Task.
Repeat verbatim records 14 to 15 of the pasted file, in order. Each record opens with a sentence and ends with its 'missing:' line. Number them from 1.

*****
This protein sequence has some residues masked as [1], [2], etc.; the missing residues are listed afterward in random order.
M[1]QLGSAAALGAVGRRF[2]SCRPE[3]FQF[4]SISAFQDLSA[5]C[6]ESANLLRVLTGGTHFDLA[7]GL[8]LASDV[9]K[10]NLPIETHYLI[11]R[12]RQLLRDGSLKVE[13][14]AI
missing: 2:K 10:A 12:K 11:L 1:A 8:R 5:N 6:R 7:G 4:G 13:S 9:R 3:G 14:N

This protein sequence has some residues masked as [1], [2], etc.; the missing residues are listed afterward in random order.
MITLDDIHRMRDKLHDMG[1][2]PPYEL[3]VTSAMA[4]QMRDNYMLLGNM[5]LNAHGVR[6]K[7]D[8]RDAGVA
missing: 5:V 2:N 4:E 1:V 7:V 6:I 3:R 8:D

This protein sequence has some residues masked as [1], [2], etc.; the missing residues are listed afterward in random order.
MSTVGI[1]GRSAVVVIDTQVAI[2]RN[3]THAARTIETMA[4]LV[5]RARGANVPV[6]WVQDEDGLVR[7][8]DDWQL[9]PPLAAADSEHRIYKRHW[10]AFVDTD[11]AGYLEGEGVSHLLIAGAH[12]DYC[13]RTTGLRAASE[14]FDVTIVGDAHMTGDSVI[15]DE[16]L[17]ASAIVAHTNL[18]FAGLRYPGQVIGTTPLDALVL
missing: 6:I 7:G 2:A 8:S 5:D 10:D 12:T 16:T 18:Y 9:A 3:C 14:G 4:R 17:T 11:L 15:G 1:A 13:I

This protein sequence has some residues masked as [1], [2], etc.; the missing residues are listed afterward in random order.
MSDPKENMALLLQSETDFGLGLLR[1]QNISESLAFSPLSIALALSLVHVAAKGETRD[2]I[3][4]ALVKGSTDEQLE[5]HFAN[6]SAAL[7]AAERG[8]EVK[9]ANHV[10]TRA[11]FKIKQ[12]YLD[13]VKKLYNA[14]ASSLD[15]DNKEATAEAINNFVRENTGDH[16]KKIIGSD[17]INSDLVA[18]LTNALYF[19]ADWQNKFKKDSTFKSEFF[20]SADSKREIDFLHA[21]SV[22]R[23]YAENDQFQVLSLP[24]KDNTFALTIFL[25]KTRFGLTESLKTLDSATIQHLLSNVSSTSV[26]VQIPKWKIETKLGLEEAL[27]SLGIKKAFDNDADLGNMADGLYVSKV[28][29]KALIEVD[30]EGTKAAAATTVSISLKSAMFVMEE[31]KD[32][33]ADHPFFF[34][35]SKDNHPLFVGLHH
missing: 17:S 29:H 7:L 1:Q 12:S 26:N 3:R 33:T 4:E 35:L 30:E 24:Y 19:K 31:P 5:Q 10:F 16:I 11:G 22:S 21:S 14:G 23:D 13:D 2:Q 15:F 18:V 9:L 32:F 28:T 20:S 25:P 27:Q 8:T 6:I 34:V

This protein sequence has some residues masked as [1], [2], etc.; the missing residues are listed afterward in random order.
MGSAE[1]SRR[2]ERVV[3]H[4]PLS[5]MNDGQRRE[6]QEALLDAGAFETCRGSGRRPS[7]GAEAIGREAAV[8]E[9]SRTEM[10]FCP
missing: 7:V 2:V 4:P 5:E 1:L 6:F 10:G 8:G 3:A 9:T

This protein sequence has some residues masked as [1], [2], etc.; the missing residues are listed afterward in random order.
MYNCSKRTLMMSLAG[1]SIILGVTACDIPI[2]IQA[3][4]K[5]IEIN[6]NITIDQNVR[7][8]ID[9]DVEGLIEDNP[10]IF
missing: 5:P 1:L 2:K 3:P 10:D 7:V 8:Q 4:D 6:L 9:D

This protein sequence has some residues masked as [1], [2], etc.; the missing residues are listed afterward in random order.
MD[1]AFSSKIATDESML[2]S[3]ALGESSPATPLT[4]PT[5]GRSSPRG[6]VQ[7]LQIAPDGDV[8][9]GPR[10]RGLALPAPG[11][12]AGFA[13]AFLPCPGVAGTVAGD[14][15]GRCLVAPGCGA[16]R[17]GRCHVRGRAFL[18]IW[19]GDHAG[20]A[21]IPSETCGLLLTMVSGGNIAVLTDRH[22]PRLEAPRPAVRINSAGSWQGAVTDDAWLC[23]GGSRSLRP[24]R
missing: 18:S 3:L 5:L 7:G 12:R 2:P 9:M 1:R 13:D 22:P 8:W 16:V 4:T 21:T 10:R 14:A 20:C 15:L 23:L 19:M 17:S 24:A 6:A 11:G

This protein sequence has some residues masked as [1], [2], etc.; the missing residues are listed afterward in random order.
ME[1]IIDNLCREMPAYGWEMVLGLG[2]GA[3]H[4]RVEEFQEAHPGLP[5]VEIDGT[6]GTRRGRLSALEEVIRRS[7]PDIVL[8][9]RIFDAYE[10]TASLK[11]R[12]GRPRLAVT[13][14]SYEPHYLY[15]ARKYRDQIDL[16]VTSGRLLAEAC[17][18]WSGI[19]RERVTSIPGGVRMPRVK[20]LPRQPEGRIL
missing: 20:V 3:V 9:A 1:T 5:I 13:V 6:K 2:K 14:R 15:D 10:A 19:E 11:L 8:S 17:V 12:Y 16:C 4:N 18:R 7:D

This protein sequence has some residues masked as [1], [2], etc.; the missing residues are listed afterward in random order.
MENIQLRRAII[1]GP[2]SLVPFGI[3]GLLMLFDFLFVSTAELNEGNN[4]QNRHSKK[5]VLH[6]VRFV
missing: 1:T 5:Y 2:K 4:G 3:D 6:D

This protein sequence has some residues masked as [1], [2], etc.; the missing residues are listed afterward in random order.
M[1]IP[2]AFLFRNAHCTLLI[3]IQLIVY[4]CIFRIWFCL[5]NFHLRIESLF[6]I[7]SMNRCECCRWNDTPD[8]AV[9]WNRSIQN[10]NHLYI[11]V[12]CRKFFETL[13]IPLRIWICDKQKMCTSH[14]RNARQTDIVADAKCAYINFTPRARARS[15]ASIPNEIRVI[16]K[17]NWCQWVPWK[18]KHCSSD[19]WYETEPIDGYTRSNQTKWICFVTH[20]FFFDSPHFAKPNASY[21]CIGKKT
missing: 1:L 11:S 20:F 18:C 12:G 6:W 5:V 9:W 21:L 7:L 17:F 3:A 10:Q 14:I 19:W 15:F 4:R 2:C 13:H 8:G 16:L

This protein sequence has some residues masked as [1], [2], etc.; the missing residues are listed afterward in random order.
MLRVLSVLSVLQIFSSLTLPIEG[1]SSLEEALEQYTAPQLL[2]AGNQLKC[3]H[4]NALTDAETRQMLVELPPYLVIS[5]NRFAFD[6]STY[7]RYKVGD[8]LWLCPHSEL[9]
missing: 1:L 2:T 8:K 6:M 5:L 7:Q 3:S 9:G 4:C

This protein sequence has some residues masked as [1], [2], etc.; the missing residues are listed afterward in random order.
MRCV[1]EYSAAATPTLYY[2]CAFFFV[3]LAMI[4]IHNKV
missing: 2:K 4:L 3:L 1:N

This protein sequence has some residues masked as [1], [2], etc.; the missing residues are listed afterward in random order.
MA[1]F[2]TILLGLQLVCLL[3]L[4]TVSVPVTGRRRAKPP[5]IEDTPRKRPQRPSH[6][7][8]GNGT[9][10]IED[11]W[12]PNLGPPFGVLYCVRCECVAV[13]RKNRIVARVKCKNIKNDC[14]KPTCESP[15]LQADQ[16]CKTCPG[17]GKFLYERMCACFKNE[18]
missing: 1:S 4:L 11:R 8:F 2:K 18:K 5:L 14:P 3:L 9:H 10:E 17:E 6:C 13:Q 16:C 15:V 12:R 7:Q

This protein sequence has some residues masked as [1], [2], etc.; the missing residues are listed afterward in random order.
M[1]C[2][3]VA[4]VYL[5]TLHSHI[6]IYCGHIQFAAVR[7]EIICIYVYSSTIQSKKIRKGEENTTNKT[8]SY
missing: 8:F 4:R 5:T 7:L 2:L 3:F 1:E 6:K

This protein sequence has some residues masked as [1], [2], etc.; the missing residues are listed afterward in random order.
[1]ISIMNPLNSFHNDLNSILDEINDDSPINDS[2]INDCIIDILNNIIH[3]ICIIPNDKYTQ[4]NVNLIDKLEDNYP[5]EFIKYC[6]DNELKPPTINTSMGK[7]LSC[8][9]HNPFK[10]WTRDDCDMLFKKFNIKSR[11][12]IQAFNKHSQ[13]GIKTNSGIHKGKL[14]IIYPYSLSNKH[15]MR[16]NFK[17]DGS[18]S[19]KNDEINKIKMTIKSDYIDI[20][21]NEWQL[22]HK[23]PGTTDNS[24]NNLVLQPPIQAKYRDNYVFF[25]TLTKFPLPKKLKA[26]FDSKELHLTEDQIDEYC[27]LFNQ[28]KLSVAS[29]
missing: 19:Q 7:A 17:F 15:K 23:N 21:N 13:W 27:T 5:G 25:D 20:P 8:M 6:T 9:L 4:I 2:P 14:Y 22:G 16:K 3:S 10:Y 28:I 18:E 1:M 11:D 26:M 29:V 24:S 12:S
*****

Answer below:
This protein sequence has some residues masked as [1], [2], etc.; the missing residues are listed afterward in random order.
M[1]C[2][3]VA[4]VYL[5]TLHSHI[6]IYCGHIQFAAVR[7]EIICIYVYSSTIQSKKIRKGEENTTNKT[8]SY
missing: 8:F 4:R 5:T 7:L 2:L 3:F 1:E 6:K

This protein sequence has some residues masked as [1], [2], etc.; the missing residues are listed afterward in random order.
[1]ISIMNPLNSFHNDLNSILDEINDDSPINDS[2]INDCIIDILNNIIH[3]ICIIPNDKYTQ[4]NVNLIDKLEDNYP[5]EFIKYC[6]DNELKPPTINTSMGK[7]LSC[8][9]HNPFK[10]WTRDDCDMLFKKFNIKSR[11][12]IQAFNKHSQ[13]GIKTNSGIHKGKL[14]IIYPYSLSNKH[15]MR[16]NFK[17]DGS[18]S[19]KNDEINKIKMTIKSDYIDI[20][21]NEWQL[22]HK[23]PGTTDNS[24]NNLVLQPPIQAKYRDNYVFF[25]TLTKFPLPKKLKA[26]FDSKELHLTEDQIDEYC[27]LFNQ[28]KLSVAS[29]
missing: 19:Q 7:A 17:F 15:K 23:N 21:N 13:W 27:T 5:G 25:D 20:P 8:M 6:T 9:L 4:I 2:P 14:Y 22:G 16:K 3:S 10:Y 28:I 18:E 1:M 11:D 26:M 29:V 24:S 12:S